Table 10.1 contains the variable definitions and means of the independent and trait variables. Independent variables are defined only in the case of the first data set. We have the definitions as well as means of trait variables for both data sets, and can characterize the independent variables contained in the first data set. They indicate that 86% of observations belonged to kharif season and 88% of them were under irrigated conditions. The average length of varietal use after their release was 7.2 years. In the districts in question, 45% of the farmers were literate. In these districts, the road length index increased from 1 in 1955-1959 to 2.29 in the period 1977-1989, and they had 44% of the cropped area under irrigation. The variable means of extension workers per farm, index of rice area and index of rice yield are reported in logarithmic form. For these districts, the average research stock variable was computed to be 4.76.
The means of the trait variables presented for both the data sets are more relevant for the present study. They indicate the degree of disease and pest resistance embedded into the varieties in use in the 45 districts of the first data set and the five states of the second data set. In the first data set, the rice varieties under use have the following disease and pest resistance traits. On average, 11% of them are resistant to blast, 10% to bacterial leaf blight, 3% to bacterial leaf stripe, 24% to rice tungro virus and 1% to sheath blight. Similarly, 13% of them are resistant to brown plant hopper, 7% to gall midge and 8% to stem borers. The second data set reports a different set of trait values for disease and pest resistance in the states under consideration. The varieties in vogue in the sample contain, on average, the following degrees of disease and pest resistance: 19% to rice blast; 12% to bacterial leaf blight; 13% to rice tungro virus; and 2% to sheath blight. They also contain resistance to the insect pests to the extent of 12% to brown plant hopper, 11% to green leaf hopper, 4% to white-backed plant hopper, 16% to gall midge, and 6% to stem borer.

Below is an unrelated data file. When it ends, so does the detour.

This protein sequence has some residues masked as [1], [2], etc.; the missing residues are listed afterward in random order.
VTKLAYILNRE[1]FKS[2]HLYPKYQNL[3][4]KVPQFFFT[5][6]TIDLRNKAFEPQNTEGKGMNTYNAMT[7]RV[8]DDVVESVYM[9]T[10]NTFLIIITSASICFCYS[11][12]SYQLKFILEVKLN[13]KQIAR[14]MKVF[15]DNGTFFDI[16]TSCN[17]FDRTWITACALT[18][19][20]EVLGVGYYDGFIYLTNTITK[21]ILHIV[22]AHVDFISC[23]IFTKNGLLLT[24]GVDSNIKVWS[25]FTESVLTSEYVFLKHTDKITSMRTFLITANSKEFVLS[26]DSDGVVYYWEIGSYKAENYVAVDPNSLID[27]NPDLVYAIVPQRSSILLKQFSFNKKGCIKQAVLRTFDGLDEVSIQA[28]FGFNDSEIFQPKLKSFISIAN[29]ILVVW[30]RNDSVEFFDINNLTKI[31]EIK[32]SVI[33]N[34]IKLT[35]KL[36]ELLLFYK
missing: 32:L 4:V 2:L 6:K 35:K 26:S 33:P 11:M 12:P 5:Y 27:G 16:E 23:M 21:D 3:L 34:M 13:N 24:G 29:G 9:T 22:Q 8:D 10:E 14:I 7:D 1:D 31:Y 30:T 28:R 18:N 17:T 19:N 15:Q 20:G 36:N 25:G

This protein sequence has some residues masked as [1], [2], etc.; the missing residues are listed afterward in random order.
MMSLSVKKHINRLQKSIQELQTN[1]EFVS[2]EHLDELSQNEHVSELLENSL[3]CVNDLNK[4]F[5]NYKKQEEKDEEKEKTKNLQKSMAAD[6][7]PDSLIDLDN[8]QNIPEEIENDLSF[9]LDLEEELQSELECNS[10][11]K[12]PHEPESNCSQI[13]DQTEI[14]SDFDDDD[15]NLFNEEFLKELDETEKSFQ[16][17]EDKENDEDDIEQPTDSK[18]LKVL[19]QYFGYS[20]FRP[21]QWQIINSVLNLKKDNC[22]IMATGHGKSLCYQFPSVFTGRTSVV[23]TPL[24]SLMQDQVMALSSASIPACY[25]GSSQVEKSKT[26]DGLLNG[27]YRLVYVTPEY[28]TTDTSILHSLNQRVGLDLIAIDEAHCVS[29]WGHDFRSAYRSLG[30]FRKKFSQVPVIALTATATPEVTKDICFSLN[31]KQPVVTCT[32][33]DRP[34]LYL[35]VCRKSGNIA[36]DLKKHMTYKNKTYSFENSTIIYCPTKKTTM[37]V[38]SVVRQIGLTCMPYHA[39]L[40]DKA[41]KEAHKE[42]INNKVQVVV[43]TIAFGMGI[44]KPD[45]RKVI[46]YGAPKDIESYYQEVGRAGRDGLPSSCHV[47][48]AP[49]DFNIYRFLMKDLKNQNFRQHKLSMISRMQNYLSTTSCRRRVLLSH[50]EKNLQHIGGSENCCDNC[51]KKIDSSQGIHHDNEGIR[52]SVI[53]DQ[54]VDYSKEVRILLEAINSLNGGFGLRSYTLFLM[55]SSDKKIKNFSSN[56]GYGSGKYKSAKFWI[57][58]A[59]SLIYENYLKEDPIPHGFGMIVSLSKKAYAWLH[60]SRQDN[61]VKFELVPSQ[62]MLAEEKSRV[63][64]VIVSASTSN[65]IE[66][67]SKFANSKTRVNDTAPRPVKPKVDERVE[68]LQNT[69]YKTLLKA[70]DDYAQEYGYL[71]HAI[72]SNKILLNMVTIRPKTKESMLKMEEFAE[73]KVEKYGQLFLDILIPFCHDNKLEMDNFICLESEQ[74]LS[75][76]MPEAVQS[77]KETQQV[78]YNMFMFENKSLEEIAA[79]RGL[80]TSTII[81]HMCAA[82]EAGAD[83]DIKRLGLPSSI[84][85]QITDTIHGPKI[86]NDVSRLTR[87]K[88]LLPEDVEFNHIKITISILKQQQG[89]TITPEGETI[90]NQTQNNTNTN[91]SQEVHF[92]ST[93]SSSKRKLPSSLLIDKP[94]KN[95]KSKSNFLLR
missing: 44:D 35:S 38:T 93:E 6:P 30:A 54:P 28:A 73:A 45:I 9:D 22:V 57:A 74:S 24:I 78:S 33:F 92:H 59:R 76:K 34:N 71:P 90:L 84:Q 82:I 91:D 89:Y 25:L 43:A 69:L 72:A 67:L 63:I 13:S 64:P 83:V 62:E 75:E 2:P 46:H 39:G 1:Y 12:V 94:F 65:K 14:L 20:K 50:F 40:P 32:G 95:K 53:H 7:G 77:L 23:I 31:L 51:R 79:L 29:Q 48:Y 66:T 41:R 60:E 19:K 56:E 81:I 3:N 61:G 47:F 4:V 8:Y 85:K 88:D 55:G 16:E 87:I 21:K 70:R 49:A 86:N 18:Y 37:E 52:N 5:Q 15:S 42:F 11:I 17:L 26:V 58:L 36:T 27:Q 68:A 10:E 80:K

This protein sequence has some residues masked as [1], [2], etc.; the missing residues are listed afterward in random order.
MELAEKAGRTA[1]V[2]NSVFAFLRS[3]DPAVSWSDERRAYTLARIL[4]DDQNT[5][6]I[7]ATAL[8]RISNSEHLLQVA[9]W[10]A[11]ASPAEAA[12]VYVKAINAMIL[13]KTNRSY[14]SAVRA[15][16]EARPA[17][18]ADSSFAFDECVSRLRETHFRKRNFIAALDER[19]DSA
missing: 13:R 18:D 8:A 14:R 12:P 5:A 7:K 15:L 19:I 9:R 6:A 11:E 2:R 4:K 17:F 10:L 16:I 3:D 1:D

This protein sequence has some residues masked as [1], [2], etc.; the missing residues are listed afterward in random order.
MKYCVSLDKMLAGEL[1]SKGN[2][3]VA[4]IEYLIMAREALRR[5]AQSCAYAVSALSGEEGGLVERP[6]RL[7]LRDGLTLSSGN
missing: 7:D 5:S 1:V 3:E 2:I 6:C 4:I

Table 10.1. Variable definitions (means), Indian district and state variety data sets.
Dependent: ln(varlety yield) — ln(district average yield, all varieties)
KARIF: dummy = 1 if kharif trial 0.86
IRRI: dummy = 1 if irrigated trial 0.88
VARAGE: years since release of variety 7.2
LEXF: ln(extension staff per farm) 2.46
LITERACY: per cent literate 0.45 NINCA: net irrigated area (not cropped area) IROADS: index of road length = 1 in 1955-1959 LIARICE: index of rice area = 1 in 1955-1959
LVIARICE: index of rice yield = 1 in 1955-1959 0.66
RAINFALL: annual rainfall 4.00
RESEARCH: research stock (Evenson et al., 1996) 4.76
BL: dummy variable = 1 if resistant to blast 0.11
BLB: dummy variable = 1 if resistant to bacterial leaf blight 0.10
BLS: dummy variable = 1 if resistant to bacterial leaf stripe 0.03
RTV: dummy variable = 1 if resistant to rice tungro virus 0.24
SHBL: dummy variable = 1 if resistant to sheath blight 0.01
BPH: dummy variable = 1 if resistant to brown plant hopper 0.13
GLH: dummy variable = 1 if resistant to green leaf hopper 0.07 WBPH: dummy variable = 1 if resistant to white-backed plant hopper 0.02
GM: dummy variable = 1 if resistant to gall midge 0.17
SB: dummy variable = 1 if resistant to stem borers 0.08
An attempt is made to estimate the contribution of the above trait values to rice yield by regressing the yield by variety on the trait values of different varieties. For the district data set, a number of district variables are specified as control variables. In addition, dummy variables for agroclimatic zones are included in the district regressions. For the state data set, state X year dummy variables are included for all state X year combinations. This effectively means that variety yields are compared with the state-year mean yields.
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